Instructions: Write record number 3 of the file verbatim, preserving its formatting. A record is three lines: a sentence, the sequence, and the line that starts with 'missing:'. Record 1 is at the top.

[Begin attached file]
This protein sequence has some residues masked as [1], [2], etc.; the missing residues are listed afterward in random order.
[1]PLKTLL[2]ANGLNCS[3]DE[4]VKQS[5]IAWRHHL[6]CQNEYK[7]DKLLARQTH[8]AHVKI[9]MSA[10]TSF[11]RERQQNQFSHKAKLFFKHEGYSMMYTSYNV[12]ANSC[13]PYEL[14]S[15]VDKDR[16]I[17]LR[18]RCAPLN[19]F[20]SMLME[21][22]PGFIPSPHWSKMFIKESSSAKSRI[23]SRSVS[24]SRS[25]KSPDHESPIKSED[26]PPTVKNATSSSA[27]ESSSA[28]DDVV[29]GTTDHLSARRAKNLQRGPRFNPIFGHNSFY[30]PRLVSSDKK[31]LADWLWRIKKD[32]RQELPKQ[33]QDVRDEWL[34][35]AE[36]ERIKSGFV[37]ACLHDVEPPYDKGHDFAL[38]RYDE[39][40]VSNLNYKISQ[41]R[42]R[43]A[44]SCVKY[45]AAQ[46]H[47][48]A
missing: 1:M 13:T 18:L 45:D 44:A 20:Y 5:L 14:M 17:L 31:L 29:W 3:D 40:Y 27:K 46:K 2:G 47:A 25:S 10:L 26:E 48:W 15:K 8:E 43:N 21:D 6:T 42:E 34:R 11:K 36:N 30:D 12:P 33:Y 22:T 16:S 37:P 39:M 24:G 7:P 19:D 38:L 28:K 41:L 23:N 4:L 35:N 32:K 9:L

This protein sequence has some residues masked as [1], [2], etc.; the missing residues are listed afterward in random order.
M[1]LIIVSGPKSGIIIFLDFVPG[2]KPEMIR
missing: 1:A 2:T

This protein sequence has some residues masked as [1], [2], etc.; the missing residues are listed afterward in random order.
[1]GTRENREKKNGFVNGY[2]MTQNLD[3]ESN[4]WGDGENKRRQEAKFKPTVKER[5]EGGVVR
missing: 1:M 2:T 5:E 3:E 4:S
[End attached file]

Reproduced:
This protein sequence has some residues masked as [1], [2], etc.; the missing residues are listed afterward in random order.
[1]GTRENREKKNGFVNGY[2]MTQNLD[3]ESN[4]WGDGENKRRQEAKFKPTVKER[5]EGGVVR
missing: 1:M 2:T 5:E 3:E 4:S